The first part of the journey was on an expressway where the cars, buses, trucks and tuk-tuks were absolutely flying along it. Not a problem in itself as we stay on the inside lane, but it was quite frightening getting through exit junctions as we had to keep straight with really fast traffic cutting us up to pull off the highway. Nigel got his back wheel bumped by a tuk tuk joining the expressway but thankfully it only wobbled him a bit and he didn’t fall off, but still pretty horrific to see it happen from behind, as well as hear the tuk-tuc screech around him!
Once off the expressway traffic got heavier, which meant it slowed down a bit – but we still had the keep going straight over multiple flyovers and navigate the manic drivers turning off. At one stage when we were stopped at traffic lights Nigel said we had done 14km and I seriously wondered if I had another 30km in me…but I knew I had to keep going because if we stopped it would be hard to get started again. Our accommodation was near Gateway of India along the waterfront so we ploughed on and got there around 12.30, glad to just get off the bikes knowing we had we couple of days to rest and recover from a mentally exhausting journey. Checked in, had an afternoon snooze and then felt human enough to explore the delights that Mumbai has to offer.
Mumbai. 0 km. 9 & 10 Jan.
Mumbai was known as Bombay until 1995 when the political party Shiv Sena came into power. They saw Bombay as a legacy of British colonialism and wanted the city’s name to reflect its Maratha heritage and its main goddess Mumbadevi, so renamed it Mumbai. The southern part of the city where we are staying is the old Bombay area and there is evidence of the old colonial architecture everywhere.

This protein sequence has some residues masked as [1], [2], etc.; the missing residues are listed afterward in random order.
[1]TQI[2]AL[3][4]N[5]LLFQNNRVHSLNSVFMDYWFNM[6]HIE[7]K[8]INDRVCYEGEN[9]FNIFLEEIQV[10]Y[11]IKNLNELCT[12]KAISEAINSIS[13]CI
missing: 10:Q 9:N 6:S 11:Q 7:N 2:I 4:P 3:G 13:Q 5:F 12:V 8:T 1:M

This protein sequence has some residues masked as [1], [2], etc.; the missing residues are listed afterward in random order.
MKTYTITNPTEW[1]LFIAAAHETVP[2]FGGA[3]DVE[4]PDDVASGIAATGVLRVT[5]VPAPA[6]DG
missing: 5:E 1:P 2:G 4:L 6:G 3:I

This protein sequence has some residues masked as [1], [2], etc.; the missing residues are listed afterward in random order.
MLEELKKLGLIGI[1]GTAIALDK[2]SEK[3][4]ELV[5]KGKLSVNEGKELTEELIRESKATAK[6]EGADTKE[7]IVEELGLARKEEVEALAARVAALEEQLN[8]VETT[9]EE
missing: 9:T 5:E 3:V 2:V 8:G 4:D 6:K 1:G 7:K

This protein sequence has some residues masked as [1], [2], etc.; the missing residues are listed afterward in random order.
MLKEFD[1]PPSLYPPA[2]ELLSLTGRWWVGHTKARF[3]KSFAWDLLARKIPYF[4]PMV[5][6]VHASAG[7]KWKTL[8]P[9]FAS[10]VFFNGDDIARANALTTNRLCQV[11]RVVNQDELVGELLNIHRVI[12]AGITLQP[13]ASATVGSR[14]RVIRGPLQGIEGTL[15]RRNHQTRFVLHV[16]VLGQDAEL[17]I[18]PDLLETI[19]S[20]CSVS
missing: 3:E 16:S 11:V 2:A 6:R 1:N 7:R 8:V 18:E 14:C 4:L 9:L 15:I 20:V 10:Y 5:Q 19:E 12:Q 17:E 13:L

In our 2.5 days here we did lots of walking to take in the sights, sounds and smells of the city. We visited the Gateway of India, which was built to commemorate the visit of King George and Queen Mary to the city but also marks the spot from where British soldiers last departed India after centuries of colonial rule.
We walked through the Colaba area, taking in the posh houses along the waterfront …
…as well as touristy markets and a big military area. And we just came upon what is known as the Afghan church which was built by the Britidh to commemorate the British who died in the first Anglo-Afghan war.
We walked Marine drive in the very smoggy morning…
…visited the very iconic train station – Chhatrapati Shivaji Terminus- which reminded us very much of the Houses of Parliament.
Nigel tried to teach me the rules of cricket whilst we watched a game being played near the Bombay High Court and clock tower…but to me it’s still men playing rounders!!
As Mumbai is the home of Bollywood we visited a great Art Deco cinema to take in a Bollywood film called Simmba. which we both really enjoyed despite the bizarre storyline (good cop turned bad, then good again), and it all being in Hindi (but not a taxing plot to follow)!
Our only complaint is that it didn’t have enough Bollywood dancing for our liking – as that is really contagious and you just can’t help getting involved!
The Mumbai that we have experienced feels like a very affluent city; although we know there are slums here (which we haven’t seen), we have seen as many big posh cars as we would in London. It is also by far the cleanest and most westernised place we have visited in India yet, and although it’s very densely populated it didn’t feel too crowded or claustrophobic to us. (Population-wise it’s on a par with or even more populated than Delhi, but over a smaller area). Having stayed in the affluent suburbs of Mulund East and the tourist area of Colaba we feel we got a nice snapshot of the city during our short visit, but surprisingly and disappointingly the food hasn’t been as great as we hoped it would be – especially in the Colaba area. However on our last day we discovered a local restaurant at lunchtime (called Gokul), described on Google as a “shady but not creepy bar”, but the food was the best we have had here. And as it was just around the corner from where we were staying, we decided to go back in the evening. And how glad are we that we did that…the place was full of locals, drinking beers and whisky and watching cricket on the telly….like a proper pub that served good food! We loved it – mostly because it was just buzzing with locals on a regular Thursday night and maybe because we timed it well that we were the only westerners there and one seemed to care!
All in all we have had a few enjoyable days here but it’s definitely not our favourite city – for no particular reason other than we just haven’t fallen in love with it. But I guess we can’t love everywhere we visit – all part of the life cycling experience!
Leave a reply